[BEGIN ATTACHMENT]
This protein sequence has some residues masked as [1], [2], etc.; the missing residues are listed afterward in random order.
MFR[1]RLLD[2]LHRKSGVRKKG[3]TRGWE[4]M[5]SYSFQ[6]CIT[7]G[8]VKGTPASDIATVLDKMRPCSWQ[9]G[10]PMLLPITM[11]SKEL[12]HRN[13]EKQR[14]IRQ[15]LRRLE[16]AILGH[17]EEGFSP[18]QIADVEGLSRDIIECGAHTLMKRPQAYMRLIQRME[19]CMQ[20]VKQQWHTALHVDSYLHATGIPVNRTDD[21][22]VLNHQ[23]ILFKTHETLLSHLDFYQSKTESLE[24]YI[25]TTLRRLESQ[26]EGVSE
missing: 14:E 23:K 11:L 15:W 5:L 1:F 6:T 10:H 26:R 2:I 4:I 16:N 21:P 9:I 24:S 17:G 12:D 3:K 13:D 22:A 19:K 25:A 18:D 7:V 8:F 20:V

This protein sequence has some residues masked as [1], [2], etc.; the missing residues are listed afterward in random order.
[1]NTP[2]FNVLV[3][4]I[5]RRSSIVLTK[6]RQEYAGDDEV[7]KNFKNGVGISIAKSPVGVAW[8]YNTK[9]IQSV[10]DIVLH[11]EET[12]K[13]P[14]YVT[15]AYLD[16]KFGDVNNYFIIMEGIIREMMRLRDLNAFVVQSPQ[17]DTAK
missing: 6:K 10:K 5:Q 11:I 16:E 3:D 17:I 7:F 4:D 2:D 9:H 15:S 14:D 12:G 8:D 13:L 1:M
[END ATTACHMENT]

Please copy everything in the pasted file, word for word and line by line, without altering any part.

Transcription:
This protein sequence has some residues masked as [1], [2], etc.; the missing residues are listed afterward in random order.
MFR[1]RLLD[2]LHRKSGVRKKG[3]TRGWE[4]M[5]SYSFQ[6]CIT[7]G[8]VKGTPASDIATVLDKMRPCSWQ[9]G[10]PMLLPITM[11]SKEL[12]HRN[13]EKQR[14]IRQ[15]LRRLE[16]AILGH[17]EEGFSP[18]QIADVEGLSRDIIECGAHTLMKRPQAYMRLIQRME[19]CMQ[20]VKQQWHTALHVDSYLHATGIPVNRTDD[21][22]VLNHQ[23]ILFKTHETLLSHLDFYQSKTESLE[24]YI[25]TTLRRLESQ[26]EGVSE
missing: 14:E 23:K 11:L 15:W 5:L 1:F 6:T 10:H 26:R 2:I 4:I 16:N 21:P 9:I 24:S 17:G 12:D 3:K 13:D 22:A 19:K 25:A 18:D 7:V 8:F 20:V

This protein sequence has some residues masked as [1], [2], etc.; the missing residues are listed afterward in random order.
[1]NTP[2]FNVLV[3][4]I[5]RRSSIVLTK[6]RQEYAGDDEV[7]KNFKNGVGISIAKSPVGVAW[8]YNTK[9]IQSV[10]DIVLH[11]EET[12]K[13]P[14]YVT[15]AYLD[16]KFGDVNNYFIIMEGIIREMMRLRDLNAFVVQSPQ[17]DTAK
missing: 6:K 10:K 5:Q 11:I 16:E 3:D 17:I 7:F 4:D 2:D 9:H 15:S 14:D 12:G 8:D 13:L 1:M